FSP1 is a glutathione-independent ferroptosis suppressor.
Doll Sebastian,Freitas Florencio Porto,Shah Ron,Aldrovandi Maceler,da Silva Milene Costa,Ingold Irina,Goya Grocin Andrea,Xavier da Silva Thamara Nishida,Panzilius Elena,Scheel Christina H,Mourão André,Buday Katalin,Sato Mami,Wanninger Jonas,Vignane Thibaut,Mohana Vaishnavi,Rehberg Markus,Flatley Andrew,Schepers Aloys,Kurz Andreas,White Daniel,Sauer Markus,Sattler Michael,Tate Edward William,Schmitz Werner,Schulze Almut,O'Donnell Valerie,Proneth Bettina,Popowicz Grzegorz M,Pratt Derek A,Angeli José Pedro Friedmann,Conrad Marcus
Ferroptosis is an iron-dependent form of necrotic cell death marked by oxidative damage to phospholipids. To date, ferroptosis has been thought to be controlled only by the phospholipid hydroperoxide-reducing enzyme glutathione peroxidase 4 (GPX4) and radical-trapping antioxidants. However, elucidation of the factors that underlie the sensitivity of a given cell type to ferroptosis is crucial to understand the pathophysiological role of ferroptosis and how it may be exploited for the treatment of cancer. Although metabolic constraints and phospholipid composition contribute to ferroptosis sensitivity, no cell-autonomous mechanisms have been identified that account for the resistance of cells to ferroptosis. Here we used an expression cloning approach to identify genes in human cancer cells that are able to complement the loss of GPX4. We found that the flavoprotein apoptosis-inducing factor mitochondria-associated 2 (AIFM2) is a previously unrecognized anti-ferroptotic gene. AIFM2, which we renamed ferroptosis suppressor protein 1 (FSP1) and which was initially described as a pro-apoptotic gene, confers protection against ferroptosis elicited by GPX4 deletion. We further demonstrate that the suppression of ferroptosis by FSP1 is mediated by ubiquinone (also known as coenzyme Q, CoQ): the reduced form, ubiquinol, traps lipid peroxyl radicals that mediate lipid peroxidation, whereas FSP1 catalyses the regeneration of CoQ using NAD(P)H. Pharmacological targeting of FSP1 strongly synergizes with GPX4 inhibitors to trigger ferroptosis in a number of cancer entities. In conclusion, the FSP1-CoQ-NAD(P)H pathway exists as a stand-alone parallel system, which co-operates with GPX4 and glutathione to suppress phospholipid peroxidation and ferroptosis.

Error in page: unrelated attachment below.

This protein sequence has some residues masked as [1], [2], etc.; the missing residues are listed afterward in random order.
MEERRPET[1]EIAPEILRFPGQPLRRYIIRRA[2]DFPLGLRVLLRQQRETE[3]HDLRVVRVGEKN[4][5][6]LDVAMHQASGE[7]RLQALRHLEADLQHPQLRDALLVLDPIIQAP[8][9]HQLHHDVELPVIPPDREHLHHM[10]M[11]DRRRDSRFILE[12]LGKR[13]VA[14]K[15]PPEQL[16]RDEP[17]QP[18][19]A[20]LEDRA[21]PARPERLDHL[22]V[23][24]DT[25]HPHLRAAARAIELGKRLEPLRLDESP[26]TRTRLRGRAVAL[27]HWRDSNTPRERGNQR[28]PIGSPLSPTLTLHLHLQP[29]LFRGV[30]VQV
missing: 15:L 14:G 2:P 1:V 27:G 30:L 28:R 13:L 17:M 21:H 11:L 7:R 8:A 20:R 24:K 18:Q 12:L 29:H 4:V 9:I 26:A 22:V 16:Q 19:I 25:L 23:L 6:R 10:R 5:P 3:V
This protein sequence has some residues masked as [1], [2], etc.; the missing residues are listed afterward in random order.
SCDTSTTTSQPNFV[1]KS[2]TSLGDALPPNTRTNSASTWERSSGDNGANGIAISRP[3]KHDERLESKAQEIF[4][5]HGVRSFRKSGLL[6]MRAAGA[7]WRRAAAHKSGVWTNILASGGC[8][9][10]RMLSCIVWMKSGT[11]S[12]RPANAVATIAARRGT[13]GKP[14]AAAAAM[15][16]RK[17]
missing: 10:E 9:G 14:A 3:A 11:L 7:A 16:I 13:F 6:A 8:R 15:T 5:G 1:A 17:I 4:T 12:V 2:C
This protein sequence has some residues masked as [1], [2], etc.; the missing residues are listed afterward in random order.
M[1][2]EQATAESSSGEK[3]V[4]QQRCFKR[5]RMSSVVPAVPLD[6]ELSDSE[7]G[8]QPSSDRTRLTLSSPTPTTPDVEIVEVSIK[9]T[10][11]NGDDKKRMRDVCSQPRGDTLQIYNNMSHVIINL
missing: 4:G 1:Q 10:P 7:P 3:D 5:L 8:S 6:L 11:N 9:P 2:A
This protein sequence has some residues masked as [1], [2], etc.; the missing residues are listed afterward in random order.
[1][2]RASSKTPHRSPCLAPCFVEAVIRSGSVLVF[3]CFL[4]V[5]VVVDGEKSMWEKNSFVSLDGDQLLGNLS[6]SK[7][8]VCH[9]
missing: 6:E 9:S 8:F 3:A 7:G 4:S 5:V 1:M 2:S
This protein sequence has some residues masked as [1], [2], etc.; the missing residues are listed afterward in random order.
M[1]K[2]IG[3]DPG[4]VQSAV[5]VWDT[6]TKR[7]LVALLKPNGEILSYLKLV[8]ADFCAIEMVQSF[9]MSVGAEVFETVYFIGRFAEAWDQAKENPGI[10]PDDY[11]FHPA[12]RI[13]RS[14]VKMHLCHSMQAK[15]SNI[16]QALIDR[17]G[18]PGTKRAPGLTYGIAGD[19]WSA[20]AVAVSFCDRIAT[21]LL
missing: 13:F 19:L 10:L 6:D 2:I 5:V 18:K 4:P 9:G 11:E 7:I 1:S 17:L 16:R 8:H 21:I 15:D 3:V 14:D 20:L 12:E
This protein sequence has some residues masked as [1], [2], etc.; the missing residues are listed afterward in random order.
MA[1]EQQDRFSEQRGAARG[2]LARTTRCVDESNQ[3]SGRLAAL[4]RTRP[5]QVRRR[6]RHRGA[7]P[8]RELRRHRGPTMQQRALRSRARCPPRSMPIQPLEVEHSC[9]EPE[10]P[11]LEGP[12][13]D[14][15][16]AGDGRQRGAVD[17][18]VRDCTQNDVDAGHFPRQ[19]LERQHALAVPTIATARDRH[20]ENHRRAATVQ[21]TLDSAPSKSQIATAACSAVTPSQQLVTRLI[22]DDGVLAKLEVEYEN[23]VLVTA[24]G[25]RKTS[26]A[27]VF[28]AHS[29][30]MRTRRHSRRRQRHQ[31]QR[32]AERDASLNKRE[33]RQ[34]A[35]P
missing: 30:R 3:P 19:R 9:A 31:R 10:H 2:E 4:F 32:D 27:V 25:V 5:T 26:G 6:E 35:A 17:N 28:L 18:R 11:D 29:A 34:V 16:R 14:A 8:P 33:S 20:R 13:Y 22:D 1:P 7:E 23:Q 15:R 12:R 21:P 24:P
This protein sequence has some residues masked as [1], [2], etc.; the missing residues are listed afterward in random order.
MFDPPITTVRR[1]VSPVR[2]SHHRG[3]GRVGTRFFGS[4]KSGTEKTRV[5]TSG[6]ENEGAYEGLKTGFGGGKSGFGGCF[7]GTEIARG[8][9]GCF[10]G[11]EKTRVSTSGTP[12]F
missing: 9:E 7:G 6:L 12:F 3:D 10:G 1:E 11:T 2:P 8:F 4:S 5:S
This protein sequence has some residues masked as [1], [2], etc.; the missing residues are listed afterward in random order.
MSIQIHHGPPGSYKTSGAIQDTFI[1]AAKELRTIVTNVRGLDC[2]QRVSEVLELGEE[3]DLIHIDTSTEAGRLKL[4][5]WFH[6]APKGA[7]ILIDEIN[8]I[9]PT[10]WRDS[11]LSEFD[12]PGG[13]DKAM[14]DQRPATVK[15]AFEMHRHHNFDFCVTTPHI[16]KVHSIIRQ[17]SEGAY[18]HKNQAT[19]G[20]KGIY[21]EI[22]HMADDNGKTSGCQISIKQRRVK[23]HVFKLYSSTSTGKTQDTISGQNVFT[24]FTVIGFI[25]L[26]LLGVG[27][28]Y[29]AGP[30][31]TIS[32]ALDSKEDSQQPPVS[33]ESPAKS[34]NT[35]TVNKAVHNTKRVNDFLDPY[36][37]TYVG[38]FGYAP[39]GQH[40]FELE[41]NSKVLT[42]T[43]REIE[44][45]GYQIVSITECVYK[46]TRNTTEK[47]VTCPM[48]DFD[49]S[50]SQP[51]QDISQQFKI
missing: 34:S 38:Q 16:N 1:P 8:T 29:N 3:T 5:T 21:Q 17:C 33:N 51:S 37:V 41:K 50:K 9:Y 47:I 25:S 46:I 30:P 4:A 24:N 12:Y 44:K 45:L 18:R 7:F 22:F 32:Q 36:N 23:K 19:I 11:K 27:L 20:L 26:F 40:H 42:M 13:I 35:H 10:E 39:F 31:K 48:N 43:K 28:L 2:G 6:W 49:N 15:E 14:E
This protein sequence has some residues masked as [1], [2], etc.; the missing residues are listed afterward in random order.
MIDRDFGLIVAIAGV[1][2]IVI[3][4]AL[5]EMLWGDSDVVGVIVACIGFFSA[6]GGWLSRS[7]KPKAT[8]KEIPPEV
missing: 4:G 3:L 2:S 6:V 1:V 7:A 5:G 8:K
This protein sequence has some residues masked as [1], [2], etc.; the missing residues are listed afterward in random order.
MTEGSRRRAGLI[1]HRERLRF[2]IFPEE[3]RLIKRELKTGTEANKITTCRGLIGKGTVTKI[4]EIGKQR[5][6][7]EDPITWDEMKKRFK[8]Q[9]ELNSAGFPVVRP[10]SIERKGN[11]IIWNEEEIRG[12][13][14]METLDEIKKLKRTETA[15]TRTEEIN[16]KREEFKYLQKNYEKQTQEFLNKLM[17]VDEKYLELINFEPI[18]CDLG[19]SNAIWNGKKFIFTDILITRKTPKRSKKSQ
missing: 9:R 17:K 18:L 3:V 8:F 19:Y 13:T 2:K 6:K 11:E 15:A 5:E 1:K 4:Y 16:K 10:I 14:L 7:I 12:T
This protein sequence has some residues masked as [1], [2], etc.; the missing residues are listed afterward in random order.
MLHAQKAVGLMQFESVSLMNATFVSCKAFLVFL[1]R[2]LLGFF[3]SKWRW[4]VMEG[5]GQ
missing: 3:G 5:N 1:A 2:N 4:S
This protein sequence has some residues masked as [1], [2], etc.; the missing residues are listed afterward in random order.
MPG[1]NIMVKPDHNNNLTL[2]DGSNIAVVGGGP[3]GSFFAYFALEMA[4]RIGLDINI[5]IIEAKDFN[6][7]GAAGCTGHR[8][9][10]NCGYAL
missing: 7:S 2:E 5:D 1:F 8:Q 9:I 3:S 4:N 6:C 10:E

Posttranslational Modifications in Ferroptosis.
Wei Xiang,Yi Xin,Zhu Xue-Hai,Jiang Ding-Sheng
Oxidative medicine and cellular longevity
Ferroptosis was first coined in 2012 to describe the form of regulated cell death (RCD) characterized by iron-dependent lipid peroxidation. To date, ferroptosis has been implicated in many diseases, such as carcinogenesis, degenerative diseases (e.g., Huntington's, Alzheimer's, and Parkinson's diseases), ischemia-reperfusion injury, and cardiovascular diseases. Previous studies have identified numerous targets involved in ferroptosis; for example, acyl-CoA synthetase long-chain family member 4 (ACSL4) and p53 induce while glutathione peroxidase 4 (GPX4) and apoptosis-inducing factor mitochondria-associated 2 (AIFM2, also known as FSP1) inhibit ferroptosis. At least three major pathways (the glutathione-GPX4, FSP1-coenzyme Q (CoQ), and GTP cyclohydrolase-1- (GCH1-) tetrahydrobiopterin (BH4) pathways) have been identified to participate in ferroptosis regulation. Recent advances have also highlighted the crucial roles of posttranslational modifications (PTMs) of proteins in ferroptosis. Here, we summarize the recently discovered knowledge regarding the mechanisms underlying ferroptosis, particularly the roles of PTMs in ferroptosis regulation.